Clam fritters, smoked fish, and raspberry freezer jam … these are some of the gifts Avis ‘Nalaga’ O’Brien has received from Elder Theresa Wasden for the cedar weaving classes she has been offering Elders.
“I took a bite of this jam and it transported me right back to childhood,” says O’Brien, who says she shared the treat with her daughter.
O’Brien has been teaching We Wai Kai and We Wai Kum Elders to weave with cedar bark on the unceded territory of the Ligwildawx peoples, one of 18 tribes of the Kwakwa̱ka̱ʼwakw.
They gather weekly for weaving, sharing food and stories in the Elders gathering space on the Quinsam Reserve and the Kwanwatsi Guwkdzi (Big House).
Wasden, who used to babysit O’Brien when she was a child, says she is in awe of O’Brien for the work she’s doing to bring cedar weaving back to the community.
“Our young people are stepping up,” she says.
The journey to weaving
For O’Brien, who’s Haida and Kwakwa̱ka̱ʼwakw, it’s been a twelve-year journey to get to a place where she’s living on her Kwakwa̱ka̱ʼwakw territory and working as a land-based cultural empowerment facilitator.
She says she first learned to weave cedar in so-called Vancouver during a time in her life when she was feeling disconnected from her culture. It was the sacred medicine of cedar that led her back to herself, her identity, and her people, she says.
“It was 2010 when I learned to weave from my sister, Meghann O’Brien. Prior to that, I watched my sister weaving, but wanted no part of my culture… I still embodied the impacts of our history. I felt a lot of shame about my identity and it wasn’t something that I wanted or understood,” she says.
O’Brien says working with the healing power of cedar, the shame began to lift, and she became open to her cultural practices.
Her Haida and Kwakwa̱ka̱ʼwakw cultures were not accessible to her at that time living in the city, so she engaged in what Indigenous cultural practices were accessible, including pow wow drum circles, sweat lodges and sun dance ceremonies.
Even though it wasn’t her own culture, she says the experiences and relationships filled a need for spiritual connection.
Now, she’s facilitating workshops on cedar weaving, bringing the benefits of the medicine back to the community.
“I can provide the opportunity for people to see what the medicine is like, to interact with it. Even if we don’t have access to our own culture, I strongly believe the spirit of the medicine will lead us back,” she says.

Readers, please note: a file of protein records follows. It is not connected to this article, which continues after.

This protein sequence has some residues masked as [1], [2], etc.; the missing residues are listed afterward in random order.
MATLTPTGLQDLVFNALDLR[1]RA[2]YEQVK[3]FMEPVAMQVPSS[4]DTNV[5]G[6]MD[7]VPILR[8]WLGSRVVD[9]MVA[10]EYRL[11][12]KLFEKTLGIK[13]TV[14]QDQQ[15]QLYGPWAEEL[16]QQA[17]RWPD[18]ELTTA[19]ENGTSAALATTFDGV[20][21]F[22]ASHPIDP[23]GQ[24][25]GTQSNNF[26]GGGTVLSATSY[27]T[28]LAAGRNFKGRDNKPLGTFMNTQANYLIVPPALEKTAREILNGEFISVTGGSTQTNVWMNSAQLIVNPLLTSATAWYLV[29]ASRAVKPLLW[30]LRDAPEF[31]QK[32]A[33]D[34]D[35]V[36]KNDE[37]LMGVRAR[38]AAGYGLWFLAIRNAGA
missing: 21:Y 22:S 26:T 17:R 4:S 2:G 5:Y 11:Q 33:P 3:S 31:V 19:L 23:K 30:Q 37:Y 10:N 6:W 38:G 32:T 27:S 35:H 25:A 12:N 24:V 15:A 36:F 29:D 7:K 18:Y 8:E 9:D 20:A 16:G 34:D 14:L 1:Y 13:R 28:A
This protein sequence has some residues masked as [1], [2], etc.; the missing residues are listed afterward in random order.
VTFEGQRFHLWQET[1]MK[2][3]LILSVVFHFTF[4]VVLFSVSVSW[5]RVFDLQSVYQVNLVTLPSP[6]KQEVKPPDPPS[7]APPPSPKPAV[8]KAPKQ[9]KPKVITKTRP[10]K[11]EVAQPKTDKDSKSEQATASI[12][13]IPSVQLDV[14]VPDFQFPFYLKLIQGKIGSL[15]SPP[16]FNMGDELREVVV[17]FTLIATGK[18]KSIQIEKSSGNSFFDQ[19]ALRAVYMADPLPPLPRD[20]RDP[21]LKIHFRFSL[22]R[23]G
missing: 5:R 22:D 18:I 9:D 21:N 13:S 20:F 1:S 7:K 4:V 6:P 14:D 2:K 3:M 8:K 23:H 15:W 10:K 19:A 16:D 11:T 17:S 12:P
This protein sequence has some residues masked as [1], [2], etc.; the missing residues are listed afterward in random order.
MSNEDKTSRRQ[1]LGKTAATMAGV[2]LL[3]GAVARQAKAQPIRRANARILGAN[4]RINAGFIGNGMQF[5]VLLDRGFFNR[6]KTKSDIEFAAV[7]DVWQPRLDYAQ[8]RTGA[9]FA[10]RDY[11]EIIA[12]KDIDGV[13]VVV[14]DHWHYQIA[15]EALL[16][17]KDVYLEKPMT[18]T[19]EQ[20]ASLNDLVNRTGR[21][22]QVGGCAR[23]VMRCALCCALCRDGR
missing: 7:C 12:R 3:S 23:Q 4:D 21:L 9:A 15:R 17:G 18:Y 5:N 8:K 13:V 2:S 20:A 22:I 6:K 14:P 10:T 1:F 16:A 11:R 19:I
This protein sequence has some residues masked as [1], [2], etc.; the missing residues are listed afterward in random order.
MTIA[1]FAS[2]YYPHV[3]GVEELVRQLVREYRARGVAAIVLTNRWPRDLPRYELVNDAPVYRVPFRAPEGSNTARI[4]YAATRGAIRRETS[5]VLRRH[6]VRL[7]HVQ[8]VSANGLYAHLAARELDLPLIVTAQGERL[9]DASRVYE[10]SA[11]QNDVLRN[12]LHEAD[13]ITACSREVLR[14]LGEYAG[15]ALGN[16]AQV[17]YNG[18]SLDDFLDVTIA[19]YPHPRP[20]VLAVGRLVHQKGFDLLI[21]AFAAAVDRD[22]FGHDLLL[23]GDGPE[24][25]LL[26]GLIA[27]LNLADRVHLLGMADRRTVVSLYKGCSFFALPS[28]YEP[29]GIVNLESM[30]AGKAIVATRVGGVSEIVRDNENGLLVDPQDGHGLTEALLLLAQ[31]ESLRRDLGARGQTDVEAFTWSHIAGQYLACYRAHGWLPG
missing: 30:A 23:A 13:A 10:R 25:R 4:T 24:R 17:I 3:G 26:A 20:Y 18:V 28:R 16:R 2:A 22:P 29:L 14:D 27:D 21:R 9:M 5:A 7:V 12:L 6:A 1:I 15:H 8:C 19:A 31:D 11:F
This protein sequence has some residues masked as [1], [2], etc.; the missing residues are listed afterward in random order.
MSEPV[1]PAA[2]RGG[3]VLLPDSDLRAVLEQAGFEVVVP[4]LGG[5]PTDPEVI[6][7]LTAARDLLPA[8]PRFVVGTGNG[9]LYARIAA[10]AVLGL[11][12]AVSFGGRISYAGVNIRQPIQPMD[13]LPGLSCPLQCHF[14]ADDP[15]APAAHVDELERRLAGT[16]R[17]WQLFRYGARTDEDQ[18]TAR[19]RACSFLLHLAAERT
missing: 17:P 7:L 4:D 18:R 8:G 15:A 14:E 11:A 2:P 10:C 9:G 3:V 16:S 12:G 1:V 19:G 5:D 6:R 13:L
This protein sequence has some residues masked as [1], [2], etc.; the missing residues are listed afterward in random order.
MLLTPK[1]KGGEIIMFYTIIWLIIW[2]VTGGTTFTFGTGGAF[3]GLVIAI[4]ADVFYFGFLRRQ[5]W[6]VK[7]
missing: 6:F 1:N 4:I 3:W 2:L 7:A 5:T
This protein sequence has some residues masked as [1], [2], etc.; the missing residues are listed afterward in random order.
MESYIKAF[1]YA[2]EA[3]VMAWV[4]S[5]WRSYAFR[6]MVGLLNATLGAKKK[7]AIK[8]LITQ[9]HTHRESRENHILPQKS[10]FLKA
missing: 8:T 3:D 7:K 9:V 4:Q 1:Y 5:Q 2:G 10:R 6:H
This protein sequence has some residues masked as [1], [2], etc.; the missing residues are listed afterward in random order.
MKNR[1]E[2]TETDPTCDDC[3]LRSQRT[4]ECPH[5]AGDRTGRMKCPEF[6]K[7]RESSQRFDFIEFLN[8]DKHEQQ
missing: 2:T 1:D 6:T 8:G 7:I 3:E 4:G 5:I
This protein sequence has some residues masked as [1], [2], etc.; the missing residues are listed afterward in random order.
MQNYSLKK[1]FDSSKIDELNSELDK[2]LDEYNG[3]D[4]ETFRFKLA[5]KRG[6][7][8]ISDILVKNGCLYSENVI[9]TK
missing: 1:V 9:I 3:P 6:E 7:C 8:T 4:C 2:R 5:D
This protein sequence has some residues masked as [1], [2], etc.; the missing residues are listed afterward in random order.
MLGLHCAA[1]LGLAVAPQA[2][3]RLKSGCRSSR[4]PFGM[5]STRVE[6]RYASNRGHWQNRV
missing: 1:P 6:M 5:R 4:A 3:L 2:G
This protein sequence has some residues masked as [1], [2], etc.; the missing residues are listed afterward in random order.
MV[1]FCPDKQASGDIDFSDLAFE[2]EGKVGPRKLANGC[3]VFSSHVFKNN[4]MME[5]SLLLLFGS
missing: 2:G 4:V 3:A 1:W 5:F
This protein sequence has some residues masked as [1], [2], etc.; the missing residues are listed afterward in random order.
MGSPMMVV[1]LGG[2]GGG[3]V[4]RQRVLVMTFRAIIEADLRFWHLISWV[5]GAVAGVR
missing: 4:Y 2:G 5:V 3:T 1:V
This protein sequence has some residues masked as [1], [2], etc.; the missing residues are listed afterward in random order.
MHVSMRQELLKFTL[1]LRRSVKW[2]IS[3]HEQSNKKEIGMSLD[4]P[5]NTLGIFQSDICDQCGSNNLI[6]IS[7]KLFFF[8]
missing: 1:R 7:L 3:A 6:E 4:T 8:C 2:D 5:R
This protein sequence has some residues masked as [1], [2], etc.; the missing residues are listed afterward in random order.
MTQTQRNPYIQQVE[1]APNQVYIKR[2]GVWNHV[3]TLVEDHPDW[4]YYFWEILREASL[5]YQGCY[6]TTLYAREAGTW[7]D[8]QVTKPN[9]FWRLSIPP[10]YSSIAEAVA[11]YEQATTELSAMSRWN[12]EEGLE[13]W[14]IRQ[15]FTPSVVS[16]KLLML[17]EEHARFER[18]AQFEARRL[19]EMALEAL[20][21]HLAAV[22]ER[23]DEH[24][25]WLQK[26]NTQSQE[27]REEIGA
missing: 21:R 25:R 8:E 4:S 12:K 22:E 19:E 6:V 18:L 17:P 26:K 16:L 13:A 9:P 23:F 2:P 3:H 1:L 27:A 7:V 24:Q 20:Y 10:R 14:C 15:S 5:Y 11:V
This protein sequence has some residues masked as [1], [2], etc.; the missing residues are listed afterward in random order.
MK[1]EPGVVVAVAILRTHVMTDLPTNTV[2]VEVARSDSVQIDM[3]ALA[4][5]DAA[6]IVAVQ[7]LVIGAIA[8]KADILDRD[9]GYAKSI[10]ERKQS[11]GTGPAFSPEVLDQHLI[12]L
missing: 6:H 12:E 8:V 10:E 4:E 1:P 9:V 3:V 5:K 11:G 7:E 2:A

O’Brien says supporting Elders to re-engage with cedar is a way for her to “give back something that was taken from them throughout history.”
“Weaving was one of those practices that went to sleep — it had to,” she says. “Our spiritual and cultural practices were targeted, specifically because that’s where our strength comes from.”
In Canada, the federal government tried, unsuccessfully, to erase Indigenous cultures by amending the Indian Act to ban Potlatches — gift giving feasts and governing practices at the heart of First Nations’ economic and cultural ways of being, all across the Northwest Coast.
The law against Potlatches was in effect from 1885 until 1951, although many First Nations continued their traditional ways in secret to preserve their respective ways of knowing.
From birth to death
Wasden says she believes cedar is “who we are and where we come from.”
“It’s entwined in everything we do — from birth on a cedar mat, to death in a cedar box. It’s used for potlatches, for skirts, wreaths, head pieces. It was used for storage, cooking, blankets, mats, and even personal hygiene.
“It’s a part of our art. We use it when carving masks, poles, and making hats,” she adds.
“I just think, wow, our Ancestors were so smart in how they thought about all these different uses and ways.”
Prior to joining O’Brien’s workshop, Wasden says she never made anything with cedar, but she has participated in the stripping and pounding process. She says when she’s finished, she plans to gift her first cedar hat to her granddaughter.
The power of this intergenerational exchange is not lost on O’Brien.
“To be able to give the experience of making a cedar hat for her granddaughter to somebody who used to care for me as a child was such a beautiful gift,” she says.
But O’Brien insists it’s the medicine that does the work.
“It’s like we’re giving back these Elders something that was taken from them,” she says.
“It’s pretty magical.”
The first in a series on the power of cedar for Indigineous Peoples on Vancouver Island.